Monday, September 30, 2013

Review of the Getting Started with Guava book


I didn't have much time to write posts recently (beacuse of work and my book "Mockito Instant") but I came across Bill Bejeck's book entitled "Getting Started with Guava". After having read it I decided that I will try also to blog about computer science related books. So without any futher ado let's move to the review :)

To begin with I really enjoyed the book's structure – one can see that the author had a clear view of the book: introduction to the functionality, its presentation with examples and a short review. By keeping such a fixed structure the reader wasn't surprised by the content in each of the chapters what made reading even more pleasant.

Let's move quickly through the book content chapter by chapter. 

Basic Guava Utilities

First of all you will be able to increase your knowledge about joining and splitting operations on collections by means of the Joiner and Splitter classes - no more unnecessary writing of loops! You will be able also to learn how to operate on Strings using  CharMatcher, Charsets, Strings which often is extremely tidious and produces a lot of boilerplate code. Next you will be able to learn about Preconditions - you won't have to write those cascades of if's in terms of defensive programming. Instead how about checking a condition and throw a runtime exception? To end with the author shows how to use Guava's utility classes to create implementation of toString, hashCode and compareTo methods.

Functional Programming with Guava

In this chapter the author shows how to introduce some functional approach to your Object oriented Java code with the Function, Predicate and Supplier interfaces and their corresponding utility classes Functions, Predicates and Suppliers.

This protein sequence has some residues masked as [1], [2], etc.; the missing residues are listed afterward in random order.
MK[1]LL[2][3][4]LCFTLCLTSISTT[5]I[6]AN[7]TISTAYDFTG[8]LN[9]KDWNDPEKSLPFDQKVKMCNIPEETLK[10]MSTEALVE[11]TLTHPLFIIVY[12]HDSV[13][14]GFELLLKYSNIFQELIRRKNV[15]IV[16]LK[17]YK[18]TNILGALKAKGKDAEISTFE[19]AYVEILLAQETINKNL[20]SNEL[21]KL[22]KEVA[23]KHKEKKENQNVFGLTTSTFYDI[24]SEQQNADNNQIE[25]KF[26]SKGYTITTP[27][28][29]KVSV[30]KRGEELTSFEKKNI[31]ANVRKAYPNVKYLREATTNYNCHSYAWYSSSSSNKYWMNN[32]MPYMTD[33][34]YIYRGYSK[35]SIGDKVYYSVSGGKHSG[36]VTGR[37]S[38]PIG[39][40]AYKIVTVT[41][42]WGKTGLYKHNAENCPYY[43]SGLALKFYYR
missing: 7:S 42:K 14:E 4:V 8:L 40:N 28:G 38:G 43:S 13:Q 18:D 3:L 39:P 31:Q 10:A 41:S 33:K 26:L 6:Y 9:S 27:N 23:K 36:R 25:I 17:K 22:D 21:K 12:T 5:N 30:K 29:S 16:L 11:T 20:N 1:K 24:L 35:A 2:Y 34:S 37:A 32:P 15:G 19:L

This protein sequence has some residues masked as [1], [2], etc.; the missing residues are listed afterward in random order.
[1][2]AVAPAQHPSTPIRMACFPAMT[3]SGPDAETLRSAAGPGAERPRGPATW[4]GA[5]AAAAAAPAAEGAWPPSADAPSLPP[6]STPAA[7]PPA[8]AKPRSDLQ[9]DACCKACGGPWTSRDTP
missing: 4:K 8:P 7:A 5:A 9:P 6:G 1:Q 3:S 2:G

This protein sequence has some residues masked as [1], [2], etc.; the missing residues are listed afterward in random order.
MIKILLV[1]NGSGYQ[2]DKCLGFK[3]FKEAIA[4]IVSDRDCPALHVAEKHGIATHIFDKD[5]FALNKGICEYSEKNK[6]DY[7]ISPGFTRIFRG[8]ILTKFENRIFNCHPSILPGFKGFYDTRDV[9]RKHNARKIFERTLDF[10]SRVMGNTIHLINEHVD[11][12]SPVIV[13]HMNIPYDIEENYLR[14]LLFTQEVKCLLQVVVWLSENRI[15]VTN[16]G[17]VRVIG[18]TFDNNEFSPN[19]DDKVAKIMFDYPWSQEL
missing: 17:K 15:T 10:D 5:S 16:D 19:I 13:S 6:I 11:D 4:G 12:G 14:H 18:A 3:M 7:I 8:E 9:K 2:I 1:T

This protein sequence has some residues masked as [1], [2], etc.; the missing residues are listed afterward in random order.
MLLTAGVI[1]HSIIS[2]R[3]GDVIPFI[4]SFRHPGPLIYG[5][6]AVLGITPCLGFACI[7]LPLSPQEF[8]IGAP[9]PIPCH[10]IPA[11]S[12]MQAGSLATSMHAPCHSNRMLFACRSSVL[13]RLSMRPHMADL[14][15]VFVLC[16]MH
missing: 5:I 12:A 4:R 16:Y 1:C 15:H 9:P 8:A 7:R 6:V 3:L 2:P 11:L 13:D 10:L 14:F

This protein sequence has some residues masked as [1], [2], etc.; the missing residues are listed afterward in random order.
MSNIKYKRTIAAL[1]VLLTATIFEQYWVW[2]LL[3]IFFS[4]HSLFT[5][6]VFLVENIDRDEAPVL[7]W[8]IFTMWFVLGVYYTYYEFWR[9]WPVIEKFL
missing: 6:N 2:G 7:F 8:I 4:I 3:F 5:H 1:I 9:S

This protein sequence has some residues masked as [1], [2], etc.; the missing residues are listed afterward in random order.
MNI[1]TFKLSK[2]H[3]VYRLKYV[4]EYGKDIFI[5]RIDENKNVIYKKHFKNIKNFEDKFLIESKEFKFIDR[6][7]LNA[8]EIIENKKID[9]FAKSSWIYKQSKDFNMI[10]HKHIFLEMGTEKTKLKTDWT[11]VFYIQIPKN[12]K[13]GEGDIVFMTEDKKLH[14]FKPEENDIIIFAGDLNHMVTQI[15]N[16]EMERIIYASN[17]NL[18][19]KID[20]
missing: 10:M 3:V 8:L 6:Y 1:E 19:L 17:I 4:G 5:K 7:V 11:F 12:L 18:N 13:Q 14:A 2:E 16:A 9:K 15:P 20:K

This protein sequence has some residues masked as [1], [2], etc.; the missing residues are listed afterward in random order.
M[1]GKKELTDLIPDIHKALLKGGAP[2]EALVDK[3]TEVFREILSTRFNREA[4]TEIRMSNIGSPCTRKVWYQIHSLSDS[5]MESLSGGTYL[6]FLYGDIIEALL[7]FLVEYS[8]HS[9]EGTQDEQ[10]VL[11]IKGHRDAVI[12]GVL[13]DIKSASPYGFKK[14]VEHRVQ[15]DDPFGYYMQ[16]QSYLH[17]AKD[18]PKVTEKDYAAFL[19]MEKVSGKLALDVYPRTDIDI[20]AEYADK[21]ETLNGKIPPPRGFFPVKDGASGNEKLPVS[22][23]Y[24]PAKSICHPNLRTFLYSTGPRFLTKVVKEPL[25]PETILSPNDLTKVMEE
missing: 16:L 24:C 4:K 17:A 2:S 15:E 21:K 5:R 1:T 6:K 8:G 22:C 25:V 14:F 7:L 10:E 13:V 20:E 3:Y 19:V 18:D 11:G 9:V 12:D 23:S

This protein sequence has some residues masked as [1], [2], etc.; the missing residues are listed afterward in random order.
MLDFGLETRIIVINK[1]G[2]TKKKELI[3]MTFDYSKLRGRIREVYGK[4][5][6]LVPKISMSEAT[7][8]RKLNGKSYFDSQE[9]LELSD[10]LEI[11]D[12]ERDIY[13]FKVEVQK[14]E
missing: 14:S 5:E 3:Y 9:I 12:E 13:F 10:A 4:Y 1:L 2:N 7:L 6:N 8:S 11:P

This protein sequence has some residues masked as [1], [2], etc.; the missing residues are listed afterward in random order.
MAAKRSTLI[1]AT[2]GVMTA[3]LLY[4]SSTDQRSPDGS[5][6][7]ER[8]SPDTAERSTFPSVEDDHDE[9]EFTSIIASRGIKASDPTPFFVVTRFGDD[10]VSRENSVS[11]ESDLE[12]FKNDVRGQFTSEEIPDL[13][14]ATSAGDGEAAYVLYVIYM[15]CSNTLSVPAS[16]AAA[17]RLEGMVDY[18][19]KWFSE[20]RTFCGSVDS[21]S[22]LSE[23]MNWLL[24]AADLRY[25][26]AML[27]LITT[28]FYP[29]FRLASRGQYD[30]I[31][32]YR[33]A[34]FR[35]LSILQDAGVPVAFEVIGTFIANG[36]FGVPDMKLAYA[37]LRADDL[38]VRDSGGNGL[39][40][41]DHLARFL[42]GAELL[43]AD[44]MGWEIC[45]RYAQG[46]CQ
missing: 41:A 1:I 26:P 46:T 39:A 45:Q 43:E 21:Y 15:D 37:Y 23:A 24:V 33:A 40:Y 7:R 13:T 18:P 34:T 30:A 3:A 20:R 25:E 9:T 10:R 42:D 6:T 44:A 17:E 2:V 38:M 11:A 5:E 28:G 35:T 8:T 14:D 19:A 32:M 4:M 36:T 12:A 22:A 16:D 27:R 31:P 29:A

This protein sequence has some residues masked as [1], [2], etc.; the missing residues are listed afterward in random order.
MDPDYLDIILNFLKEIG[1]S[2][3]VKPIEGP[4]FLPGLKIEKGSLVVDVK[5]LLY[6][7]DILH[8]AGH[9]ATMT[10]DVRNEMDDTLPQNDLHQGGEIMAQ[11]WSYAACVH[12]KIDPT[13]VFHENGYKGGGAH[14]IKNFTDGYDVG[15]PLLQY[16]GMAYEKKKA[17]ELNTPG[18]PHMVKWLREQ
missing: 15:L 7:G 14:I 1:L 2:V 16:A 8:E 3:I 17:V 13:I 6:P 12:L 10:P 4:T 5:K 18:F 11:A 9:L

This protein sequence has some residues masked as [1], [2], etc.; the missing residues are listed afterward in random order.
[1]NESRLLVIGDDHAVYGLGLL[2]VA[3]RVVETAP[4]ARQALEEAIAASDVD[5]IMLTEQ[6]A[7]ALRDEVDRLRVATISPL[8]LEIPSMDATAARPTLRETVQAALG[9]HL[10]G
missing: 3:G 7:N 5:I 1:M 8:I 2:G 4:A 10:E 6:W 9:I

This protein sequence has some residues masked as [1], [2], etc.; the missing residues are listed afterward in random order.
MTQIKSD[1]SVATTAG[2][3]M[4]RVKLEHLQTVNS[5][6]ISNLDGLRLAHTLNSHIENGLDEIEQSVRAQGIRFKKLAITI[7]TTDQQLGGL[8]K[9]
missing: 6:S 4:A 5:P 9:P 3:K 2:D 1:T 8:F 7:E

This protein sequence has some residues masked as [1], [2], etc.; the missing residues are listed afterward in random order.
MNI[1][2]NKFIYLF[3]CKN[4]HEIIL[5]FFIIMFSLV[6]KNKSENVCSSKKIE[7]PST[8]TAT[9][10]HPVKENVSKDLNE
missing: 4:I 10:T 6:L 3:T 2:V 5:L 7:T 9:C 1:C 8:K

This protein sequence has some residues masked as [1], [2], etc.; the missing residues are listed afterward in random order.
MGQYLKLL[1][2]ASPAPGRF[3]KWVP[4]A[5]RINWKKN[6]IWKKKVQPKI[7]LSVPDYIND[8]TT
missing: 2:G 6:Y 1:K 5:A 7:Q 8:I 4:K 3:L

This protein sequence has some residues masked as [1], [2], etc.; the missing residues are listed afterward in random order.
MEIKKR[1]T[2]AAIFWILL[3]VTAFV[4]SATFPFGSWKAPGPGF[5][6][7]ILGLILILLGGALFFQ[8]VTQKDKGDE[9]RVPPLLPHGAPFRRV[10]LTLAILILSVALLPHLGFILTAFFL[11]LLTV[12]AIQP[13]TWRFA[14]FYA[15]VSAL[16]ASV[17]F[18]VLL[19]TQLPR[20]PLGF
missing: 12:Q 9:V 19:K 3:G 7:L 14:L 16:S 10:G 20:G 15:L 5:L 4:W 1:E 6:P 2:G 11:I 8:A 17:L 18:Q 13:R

Working with Collections

Since the Guava library emerged from issues related with collection manipulation the author could show the best examples in this chapter. You will learn about the Collections, FluentIterables, and Iterables utility classes. The author also mentions the Range class that you can use to represent boundaries. You will also be able to find information on other types of collections such as Bimaps (maps that aside from being navigated in the standard key to value way can be navigated from values to keys), Tables (replacement for map of maps), Multimaps (values are collections). There is also a part of the chapter related to the Ordering class that fives you additional posisbilities of working with Comparators.


The issue of concurrency is a very difficult issue as such. Guava can assist you in this difficult subject in a number of was that the author depicts: the Monitor class (version of a Mutex) can help you provide the serial access to part of your code, the Futures utility class to work with Future instances and many more cool solutions ;)

Guava Cache

The author shows several ways of creating caches, showing their statistics and how to configure them. You will also be able to learn how to register listeners for different cashe related types of events. 

The Event Bus